I took Y to get her first Pfizer dose today and the lady who administered the vaccine was so kind. She patiently explained everything about the vaccine and its side effects to Y, including me in the conversation (unlike most docs and nurses in this country who insist on talking only to the child!). She answered my questions about scheduling the second dose. She also cleverly asked Y a question about what she (Y) was going to do once she went back home, and while Y was thinking about it, deftly jabbed her arm!
She must have seen so many people today. I know she was just doing her job; but nowadays, I am moved by any small display of consideration and kindness. Someone holding a door open for us, or smiling under a mask, or moving aside on the trail to make way for me as I race past huffing and puffing; the tiny courtesies that are so much a part of pre-pandemic life feel novel and unfamiliar. Like a precious gift, forgotten in a dusty corner that I have serendipitously discovered now.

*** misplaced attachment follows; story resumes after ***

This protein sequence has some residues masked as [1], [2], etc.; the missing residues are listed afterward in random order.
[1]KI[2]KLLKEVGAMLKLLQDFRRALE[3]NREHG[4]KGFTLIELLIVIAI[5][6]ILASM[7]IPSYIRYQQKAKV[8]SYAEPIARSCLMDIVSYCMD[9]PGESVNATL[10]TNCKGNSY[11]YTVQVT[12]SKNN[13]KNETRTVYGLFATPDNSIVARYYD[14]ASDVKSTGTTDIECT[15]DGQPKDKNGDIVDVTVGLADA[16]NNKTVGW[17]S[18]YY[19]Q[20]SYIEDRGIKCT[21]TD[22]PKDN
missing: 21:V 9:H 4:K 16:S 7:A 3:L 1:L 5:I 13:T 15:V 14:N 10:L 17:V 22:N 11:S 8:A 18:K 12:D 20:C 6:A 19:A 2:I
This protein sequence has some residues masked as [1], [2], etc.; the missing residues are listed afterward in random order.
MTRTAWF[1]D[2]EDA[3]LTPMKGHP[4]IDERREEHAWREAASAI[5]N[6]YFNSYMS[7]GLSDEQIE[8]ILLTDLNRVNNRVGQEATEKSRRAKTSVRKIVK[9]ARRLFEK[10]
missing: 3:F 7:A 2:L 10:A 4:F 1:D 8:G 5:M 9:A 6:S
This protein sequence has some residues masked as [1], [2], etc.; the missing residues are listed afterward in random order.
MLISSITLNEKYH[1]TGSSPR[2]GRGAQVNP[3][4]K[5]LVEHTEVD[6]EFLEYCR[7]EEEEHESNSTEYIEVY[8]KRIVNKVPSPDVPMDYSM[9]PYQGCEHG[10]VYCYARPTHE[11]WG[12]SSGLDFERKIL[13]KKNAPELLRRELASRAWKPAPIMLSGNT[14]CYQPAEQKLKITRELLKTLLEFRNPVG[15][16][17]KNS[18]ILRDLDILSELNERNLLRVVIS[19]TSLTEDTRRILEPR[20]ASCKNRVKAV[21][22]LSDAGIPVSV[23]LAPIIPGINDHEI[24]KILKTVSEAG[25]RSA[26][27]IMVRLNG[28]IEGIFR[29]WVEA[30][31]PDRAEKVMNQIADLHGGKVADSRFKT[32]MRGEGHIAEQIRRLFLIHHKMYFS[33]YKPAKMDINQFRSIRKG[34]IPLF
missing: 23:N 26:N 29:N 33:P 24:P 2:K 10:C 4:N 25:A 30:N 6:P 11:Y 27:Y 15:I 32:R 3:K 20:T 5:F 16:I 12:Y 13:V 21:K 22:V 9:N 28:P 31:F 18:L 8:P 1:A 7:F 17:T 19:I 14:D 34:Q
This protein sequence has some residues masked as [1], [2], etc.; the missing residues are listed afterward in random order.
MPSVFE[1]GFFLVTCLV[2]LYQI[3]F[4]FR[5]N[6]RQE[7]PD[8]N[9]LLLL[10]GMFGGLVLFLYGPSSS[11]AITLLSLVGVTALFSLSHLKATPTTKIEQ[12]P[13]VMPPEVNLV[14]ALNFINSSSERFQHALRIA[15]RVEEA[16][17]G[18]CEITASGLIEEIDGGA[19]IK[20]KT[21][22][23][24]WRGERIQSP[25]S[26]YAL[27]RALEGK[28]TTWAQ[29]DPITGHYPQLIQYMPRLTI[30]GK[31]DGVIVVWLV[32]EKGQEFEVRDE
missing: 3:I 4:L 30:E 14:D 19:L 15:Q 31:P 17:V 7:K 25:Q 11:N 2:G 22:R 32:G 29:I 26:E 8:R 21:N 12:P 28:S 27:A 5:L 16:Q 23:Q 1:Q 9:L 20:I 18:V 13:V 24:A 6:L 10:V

We just got an email from Y's school principal that an ex-teacher had passed away. Turns out she is the mom of Y's classmate and succumbed to breast cancer. She leaves behind two young kids. Another random act of kindness - this classmate's dad had met Y one afternoon, several months ago, when she had gone out for a run and got lost. He met Y on the road and she asked him for directions and he walked her home. As they walked, he asked her where she studied and informed her that his son was in the same class as Y. I was very grateful to him that day. That tenuous connection makes me feel doubly sad for him, his 2 kids, and his family now. How do people deal with losses of such magnitude? Those kids' entire lives will now be coloured by the loss of their mom at a tender age.